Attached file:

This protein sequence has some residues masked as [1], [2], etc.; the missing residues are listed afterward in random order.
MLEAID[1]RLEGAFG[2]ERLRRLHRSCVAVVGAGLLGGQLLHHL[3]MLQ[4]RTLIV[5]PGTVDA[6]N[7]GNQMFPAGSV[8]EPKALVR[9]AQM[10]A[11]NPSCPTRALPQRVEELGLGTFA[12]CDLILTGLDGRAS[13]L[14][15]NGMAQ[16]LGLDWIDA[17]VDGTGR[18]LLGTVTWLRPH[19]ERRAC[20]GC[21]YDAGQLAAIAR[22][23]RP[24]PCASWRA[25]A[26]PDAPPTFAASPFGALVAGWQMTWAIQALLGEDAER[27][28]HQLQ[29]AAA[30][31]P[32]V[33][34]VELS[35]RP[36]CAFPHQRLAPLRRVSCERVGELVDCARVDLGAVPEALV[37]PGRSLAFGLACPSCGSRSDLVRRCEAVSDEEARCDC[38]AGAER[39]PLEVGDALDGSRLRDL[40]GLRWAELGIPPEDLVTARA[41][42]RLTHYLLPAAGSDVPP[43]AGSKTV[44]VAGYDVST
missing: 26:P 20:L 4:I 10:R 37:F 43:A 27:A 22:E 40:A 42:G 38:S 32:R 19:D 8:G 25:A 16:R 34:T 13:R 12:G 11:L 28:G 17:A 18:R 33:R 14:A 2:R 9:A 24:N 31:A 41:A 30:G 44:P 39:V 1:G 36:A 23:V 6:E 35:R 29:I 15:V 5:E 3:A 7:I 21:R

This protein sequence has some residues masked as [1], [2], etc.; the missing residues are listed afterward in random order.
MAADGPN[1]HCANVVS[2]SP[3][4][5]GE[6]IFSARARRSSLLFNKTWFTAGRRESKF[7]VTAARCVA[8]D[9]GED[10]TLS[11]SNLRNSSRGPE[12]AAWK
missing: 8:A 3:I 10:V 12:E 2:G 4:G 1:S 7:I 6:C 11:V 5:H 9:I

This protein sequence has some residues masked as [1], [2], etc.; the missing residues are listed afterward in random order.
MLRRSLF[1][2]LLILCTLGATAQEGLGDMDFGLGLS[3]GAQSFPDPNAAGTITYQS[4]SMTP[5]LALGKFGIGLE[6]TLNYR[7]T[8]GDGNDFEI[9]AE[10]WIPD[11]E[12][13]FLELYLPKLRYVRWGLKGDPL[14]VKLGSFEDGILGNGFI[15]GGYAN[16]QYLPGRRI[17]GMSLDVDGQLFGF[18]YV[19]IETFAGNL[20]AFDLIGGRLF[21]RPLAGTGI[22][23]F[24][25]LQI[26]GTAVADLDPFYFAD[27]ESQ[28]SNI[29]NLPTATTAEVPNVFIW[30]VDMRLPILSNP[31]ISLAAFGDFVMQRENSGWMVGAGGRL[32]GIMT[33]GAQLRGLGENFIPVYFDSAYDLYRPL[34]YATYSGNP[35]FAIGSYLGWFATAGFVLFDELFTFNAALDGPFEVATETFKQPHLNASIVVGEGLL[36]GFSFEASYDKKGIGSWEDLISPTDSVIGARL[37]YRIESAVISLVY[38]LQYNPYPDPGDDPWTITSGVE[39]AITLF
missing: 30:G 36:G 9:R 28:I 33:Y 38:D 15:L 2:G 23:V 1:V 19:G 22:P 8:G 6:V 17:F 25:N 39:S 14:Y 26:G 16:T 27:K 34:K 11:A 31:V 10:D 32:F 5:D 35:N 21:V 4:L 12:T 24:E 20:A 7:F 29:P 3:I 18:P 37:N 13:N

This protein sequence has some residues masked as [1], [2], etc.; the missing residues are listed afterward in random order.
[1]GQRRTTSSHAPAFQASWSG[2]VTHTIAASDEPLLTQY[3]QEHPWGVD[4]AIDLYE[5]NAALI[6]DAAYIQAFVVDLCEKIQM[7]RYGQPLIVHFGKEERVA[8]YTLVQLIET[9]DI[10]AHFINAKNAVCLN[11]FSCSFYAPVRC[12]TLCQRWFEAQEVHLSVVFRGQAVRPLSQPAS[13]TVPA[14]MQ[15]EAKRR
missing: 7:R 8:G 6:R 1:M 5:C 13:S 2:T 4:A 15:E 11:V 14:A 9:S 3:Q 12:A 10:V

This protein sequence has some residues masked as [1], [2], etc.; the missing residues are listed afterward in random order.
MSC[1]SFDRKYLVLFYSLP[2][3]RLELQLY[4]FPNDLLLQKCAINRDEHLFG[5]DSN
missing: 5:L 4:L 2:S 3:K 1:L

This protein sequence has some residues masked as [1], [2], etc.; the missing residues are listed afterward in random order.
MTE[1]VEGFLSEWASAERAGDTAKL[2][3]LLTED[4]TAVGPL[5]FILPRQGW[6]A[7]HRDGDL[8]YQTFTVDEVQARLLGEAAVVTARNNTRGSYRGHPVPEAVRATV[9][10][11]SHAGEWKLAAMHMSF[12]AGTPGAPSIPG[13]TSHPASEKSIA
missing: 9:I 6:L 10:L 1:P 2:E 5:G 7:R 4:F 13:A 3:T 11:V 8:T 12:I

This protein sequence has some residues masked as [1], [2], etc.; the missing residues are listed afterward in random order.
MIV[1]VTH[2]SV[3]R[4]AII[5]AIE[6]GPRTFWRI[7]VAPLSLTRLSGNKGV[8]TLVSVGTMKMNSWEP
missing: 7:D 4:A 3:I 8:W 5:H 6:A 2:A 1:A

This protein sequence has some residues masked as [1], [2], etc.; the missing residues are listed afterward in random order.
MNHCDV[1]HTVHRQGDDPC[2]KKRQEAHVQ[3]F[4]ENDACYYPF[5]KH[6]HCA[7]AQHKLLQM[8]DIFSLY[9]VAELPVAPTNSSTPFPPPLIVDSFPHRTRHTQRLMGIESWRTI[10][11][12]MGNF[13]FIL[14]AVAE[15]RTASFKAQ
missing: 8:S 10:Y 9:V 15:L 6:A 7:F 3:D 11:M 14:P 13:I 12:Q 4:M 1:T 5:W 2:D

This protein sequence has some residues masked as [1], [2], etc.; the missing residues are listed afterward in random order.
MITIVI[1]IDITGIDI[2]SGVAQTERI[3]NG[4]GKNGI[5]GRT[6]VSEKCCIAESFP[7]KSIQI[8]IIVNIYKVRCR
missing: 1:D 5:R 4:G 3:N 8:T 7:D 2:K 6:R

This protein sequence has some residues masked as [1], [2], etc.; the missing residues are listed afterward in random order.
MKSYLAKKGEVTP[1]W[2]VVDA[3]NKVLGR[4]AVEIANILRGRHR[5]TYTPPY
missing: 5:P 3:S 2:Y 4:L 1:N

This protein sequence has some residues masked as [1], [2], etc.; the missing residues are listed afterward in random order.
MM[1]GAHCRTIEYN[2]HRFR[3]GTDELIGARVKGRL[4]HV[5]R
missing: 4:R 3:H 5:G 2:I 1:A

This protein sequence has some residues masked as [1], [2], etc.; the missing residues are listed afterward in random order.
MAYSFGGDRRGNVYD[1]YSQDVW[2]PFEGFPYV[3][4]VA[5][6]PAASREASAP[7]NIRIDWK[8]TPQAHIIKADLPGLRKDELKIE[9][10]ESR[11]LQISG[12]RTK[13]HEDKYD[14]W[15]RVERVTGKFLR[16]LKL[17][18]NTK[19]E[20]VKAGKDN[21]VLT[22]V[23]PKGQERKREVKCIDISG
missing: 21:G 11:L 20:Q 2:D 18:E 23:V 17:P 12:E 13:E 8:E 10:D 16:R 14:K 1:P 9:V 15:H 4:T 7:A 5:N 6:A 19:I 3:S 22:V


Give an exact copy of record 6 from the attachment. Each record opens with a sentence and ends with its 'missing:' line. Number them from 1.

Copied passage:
This protein sequence has some residues masked as [1], [2], etc.; the missing residues are listed afterward in random order.
MTE[1]VEGFLSEWASAERAGDTAKL[2][3]LLTED[4]TAVGPL[5]FILPRQGW[6]A[7]HRDGDL[8]YQTFTVDEVQARLLGEAAVVTARNNTRGSYRGHPVPEAVRATV[9][10][11]SHAGEWKLAAMHMSF[12]AGTPGAPSIPG[13]TSHPASEKSIA
missing: 9:I 6:L 10:L 1:P 2:E 5:G 7:R 4:F 13:A 3:T 11:V 8:T 12:I